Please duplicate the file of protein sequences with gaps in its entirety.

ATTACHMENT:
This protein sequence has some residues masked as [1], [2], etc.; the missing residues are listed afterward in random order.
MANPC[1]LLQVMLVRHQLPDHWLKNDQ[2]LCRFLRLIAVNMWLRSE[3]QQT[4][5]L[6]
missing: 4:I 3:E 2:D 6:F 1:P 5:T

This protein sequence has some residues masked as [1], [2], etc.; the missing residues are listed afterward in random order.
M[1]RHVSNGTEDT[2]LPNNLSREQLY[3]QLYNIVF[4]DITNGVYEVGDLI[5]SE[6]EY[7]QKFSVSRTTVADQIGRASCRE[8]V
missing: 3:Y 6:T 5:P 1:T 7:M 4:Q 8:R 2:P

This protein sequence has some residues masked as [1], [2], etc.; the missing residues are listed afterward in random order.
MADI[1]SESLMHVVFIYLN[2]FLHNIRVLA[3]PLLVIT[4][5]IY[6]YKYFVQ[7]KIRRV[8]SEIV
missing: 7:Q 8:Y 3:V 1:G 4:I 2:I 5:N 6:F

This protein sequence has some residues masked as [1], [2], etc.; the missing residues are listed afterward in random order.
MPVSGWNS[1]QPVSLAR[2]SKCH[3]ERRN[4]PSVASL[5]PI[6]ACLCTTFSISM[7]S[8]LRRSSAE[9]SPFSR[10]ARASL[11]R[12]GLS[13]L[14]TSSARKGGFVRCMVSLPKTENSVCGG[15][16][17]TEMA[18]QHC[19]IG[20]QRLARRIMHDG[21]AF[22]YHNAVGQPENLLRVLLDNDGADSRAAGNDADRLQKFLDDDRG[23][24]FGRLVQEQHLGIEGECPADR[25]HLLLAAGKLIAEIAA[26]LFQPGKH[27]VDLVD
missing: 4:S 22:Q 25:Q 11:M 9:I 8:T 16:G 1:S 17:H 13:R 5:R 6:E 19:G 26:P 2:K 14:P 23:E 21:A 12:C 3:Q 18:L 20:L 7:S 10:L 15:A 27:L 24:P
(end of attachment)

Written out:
This protein sequence has some residues masked as [1], [2], etc.; the missing residues are listed afterward in random order.
MANPC[1]LLQVMLVRHQLPDHWLKNDQ[2]LCRFLRLIAVNMWLRSE[3]QQT[4][5]L[6]
missing: 4:I 3:E 2:D 6:F 1:P 5:T

This protein sequence has some residues masked as [1], [2], etc.; the missing residues are listed afterward in random order.
M[1]RHVSNGTEDT[2]LPNNLSREQLY[3]QLYNIVF[4]DITNGVYEVGDLI[5]SE[6]EY[7]QKFSVSRTTVADQIGRASCRE[8]V
missing: 3:Y 6:T 5:P 1:T 7:M 4:Q 8:R 2:P

This protein sequence has some residues masked as [1], [2], etc.; the missing residues are listed afterward in random order.
MADI[1]SESLMHVVFIYLN[2]FLHNIRVLA[3]PLLVIT[4][5]IY[6]YKYFVQ[7]KIRRV[8]SEIV
missing: 7:Q 8:Y 3:V 1:G 4:I 2:I 5:N 6:F

This protein sequence has some residues masked as [1], [2], etc.; the missing residues are listed afterward in random order.
MPVSGWNS[1]QPVSLAR[2]SKCH[3]ERRN[4]PSVASL[5]PI[6]ACLCTTFSISM[7]S[8]LRRSSAE[9]SPFSR[10]ARASL[11]R[12]GLS[13]L[14]TSSARKGGFVRCMVSLPKTENSVCGG[15][16][17]TEMA[18]QHC[19]IG[20]QRLARRIMHDG[21]AF[22]YHNAVGQPENLLRVLLDNDGADSRAAGNDADRLQKFLDDDRG[23][24]FGRLVQEQHLGIEGECPADR[25]HLLLAAGKLIAEIAA[26]LFQPGKH[27]VDLVD
missing: 4:S 22:Q 25:Q 11:M 9:I 8:T 16:G 1:S 17:H 13:R 5:R 6:E 19:G 26:P 2:K 14:P 23:E 21:A 12:C 3:Q 18:L 20:L 7:S 10:L 15:A 27:L 24:P